Love or life.
Henry or their child.
The end of her family or the end of the world.
Kate must choose.
During nine months of captivity, Kate Winters has survived a jealous goddess, a vengeful Titan and a pregnancy she never asked for. Now the Queen of the Gods wants her unborn child, and Kate can't stop her--until Cronus offers a deal.
In exchange for her loyalty and devotion, the King of the Titans will spare humanity and let Kate keep her child. Yet even if Kate agrees, he'll destroy Henry, her mother and the rest of the council. And if she refuses, Cronus will tear the world apart until every last god and mortal is dead.
With the fate of everyone she loves resting on her shoulders, Kate must do the impossible: find a way to defeat the most powerful being in existence, even if it costs her everything.
Even if it costs her eternity.
(info grabbed from GoodReads)
THE GODDESS INHERITANCE was a great (potentially temporary) end to THE GODDESS TEST trilogy. It was action packed and filled with the same spark that made me love the first two books. I also really liked how Aimee Carter left the ending open while still maintaining that complete feeling. There is so much left in this world she created to explore; there are several characters that could have their own story and so many places that are only touched upon.
I love how marriage is sexy in this series -- holy matrimony never looked so good. Henry and Kate’s relationship still has a lot of spark to it, which I found especially lovely because they’re married. Marriage isn’t terribly common in young adult (which makes sense; it’s young adult), but I love that THE GODDESS TEST series portrayed marriage in a good (and sexy) light. In young adult, the glimpses of marriage you do get are usually through the parents of the characters. And let’s face it, in young adult, there’s an abundance of absent and/or divorced parents. Kate’s (somewhat incestuous) family is refreshing. Plus, who doesn’t love a bit of win-cest? I don’t usually, but for some reason I find myself loving how Kate’s mom is also her auntie and sister-in-law.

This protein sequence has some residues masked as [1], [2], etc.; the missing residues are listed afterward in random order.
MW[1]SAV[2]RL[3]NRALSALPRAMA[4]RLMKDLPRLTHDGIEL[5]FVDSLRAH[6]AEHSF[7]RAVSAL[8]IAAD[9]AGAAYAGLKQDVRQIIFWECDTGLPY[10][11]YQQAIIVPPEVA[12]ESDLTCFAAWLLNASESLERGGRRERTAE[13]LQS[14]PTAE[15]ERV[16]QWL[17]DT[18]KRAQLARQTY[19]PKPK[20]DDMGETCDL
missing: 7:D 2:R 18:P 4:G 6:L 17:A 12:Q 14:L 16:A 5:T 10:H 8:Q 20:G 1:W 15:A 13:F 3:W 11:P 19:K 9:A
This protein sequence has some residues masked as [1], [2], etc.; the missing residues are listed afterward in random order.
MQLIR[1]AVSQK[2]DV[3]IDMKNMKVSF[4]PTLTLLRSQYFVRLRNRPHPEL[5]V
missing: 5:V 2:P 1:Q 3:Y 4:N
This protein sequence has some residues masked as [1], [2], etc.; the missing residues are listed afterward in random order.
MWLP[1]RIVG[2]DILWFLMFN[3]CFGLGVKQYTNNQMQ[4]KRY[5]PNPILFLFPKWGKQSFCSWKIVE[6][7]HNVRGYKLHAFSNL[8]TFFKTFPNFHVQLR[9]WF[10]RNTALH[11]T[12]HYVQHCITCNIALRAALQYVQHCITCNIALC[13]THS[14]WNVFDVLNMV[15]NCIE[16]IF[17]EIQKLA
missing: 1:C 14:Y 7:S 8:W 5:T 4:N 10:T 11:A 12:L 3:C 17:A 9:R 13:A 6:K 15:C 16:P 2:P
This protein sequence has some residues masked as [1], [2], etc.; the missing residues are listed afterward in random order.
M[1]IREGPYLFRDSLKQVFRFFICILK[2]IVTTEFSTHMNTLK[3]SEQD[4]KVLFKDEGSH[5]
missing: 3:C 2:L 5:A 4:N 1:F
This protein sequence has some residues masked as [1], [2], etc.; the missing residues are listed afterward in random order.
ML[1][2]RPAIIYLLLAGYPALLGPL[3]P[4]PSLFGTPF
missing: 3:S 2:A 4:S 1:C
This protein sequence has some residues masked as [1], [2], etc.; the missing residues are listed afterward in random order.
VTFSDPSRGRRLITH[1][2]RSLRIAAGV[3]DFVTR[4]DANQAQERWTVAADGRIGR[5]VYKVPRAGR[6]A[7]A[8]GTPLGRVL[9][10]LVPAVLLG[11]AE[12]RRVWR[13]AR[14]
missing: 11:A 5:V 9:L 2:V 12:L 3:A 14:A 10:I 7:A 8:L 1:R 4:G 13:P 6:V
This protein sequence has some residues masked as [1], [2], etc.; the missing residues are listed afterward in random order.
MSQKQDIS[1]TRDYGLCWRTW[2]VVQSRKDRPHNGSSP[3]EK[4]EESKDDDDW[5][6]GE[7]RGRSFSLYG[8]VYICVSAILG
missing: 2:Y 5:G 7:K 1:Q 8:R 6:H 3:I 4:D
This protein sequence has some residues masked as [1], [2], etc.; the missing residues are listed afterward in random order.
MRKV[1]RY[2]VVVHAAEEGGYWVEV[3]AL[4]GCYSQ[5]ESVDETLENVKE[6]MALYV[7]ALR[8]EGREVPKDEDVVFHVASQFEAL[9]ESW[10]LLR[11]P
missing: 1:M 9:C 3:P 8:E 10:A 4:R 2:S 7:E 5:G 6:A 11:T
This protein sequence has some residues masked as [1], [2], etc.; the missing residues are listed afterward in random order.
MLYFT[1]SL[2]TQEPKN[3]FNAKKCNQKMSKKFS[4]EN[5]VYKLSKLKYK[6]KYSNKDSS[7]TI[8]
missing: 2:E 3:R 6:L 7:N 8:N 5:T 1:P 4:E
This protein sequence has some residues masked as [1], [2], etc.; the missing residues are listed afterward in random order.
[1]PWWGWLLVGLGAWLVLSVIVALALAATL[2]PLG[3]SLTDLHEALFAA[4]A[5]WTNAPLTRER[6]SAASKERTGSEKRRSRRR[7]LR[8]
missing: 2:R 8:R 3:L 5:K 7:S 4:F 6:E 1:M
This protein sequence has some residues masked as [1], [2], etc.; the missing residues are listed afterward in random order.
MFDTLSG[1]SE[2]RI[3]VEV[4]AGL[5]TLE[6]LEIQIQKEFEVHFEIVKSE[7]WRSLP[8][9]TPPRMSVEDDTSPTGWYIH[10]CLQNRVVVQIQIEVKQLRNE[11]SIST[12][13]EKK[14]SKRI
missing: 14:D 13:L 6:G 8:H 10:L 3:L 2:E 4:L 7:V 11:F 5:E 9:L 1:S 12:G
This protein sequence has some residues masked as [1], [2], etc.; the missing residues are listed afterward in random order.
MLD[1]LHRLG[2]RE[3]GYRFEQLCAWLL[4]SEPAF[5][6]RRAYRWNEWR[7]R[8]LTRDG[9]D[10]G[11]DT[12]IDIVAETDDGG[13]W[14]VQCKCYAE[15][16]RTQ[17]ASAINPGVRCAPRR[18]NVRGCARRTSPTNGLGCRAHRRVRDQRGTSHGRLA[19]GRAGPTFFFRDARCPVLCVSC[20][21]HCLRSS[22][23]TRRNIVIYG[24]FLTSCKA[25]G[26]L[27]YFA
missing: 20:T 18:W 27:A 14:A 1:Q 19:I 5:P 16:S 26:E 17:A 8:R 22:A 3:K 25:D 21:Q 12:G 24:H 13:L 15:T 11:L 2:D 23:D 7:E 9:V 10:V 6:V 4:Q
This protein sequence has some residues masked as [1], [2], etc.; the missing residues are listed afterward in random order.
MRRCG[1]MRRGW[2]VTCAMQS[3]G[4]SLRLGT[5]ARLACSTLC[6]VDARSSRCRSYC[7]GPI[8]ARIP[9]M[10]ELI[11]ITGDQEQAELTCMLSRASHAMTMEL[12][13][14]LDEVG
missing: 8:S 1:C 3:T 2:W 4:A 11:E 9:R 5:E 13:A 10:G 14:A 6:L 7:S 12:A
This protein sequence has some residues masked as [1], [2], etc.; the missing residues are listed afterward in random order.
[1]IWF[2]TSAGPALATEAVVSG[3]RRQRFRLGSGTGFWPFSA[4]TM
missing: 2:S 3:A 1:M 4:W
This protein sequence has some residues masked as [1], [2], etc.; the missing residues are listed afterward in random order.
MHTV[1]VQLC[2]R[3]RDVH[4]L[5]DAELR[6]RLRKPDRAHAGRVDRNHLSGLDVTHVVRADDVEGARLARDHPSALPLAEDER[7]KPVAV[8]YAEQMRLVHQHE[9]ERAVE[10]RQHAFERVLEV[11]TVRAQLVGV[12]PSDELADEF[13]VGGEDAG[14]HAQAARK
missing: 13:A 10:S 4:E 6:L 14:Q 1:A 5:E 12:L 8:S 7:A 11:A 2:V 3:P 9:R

There’s nothing I would say is bad about the book, but there is something that was just okay. I felt like I didn't have a strong feel for Henry's character anymore -- he's barely a main character in this book. Actually, he is the definition of a supporting character, as he literally supports Kate. That is his main role in the book, at least from my perspective. Henry doesn't have the strongest personality to begin with, so with his depleted role, it was really easy to lose sight of who he is. Henry is in the book more than he was in GODDESS INTERRUPTED, however, he just didn't have a lot of moments where his character shined. In THE GODDESS TEST, my favorite part of the book was the chemistry between Henry and Kate, so the sequel and this one let me down a little in that way.
I love the way Aimee Carter writes; she has a relaxed way of writing that is so easy to read. Not to say that her stories aren't dynamic or suspenseful, because they are. The way she writes is kind of like how people normally talk: it is relaxed. It is fluid. It makes her books a quick, fun reads consistantly. I would pick up another book written by her in a heart beat. And it's nice to know I won't have to wait too long: her next book is out next month. PAWN is the start of a dystopian series, which is a bit of a jump from THE GODDESS TEST, but I'm betting it will be just as good.
Final Thought: 23 out of 29 toadstools
This review is also posted on GoodReads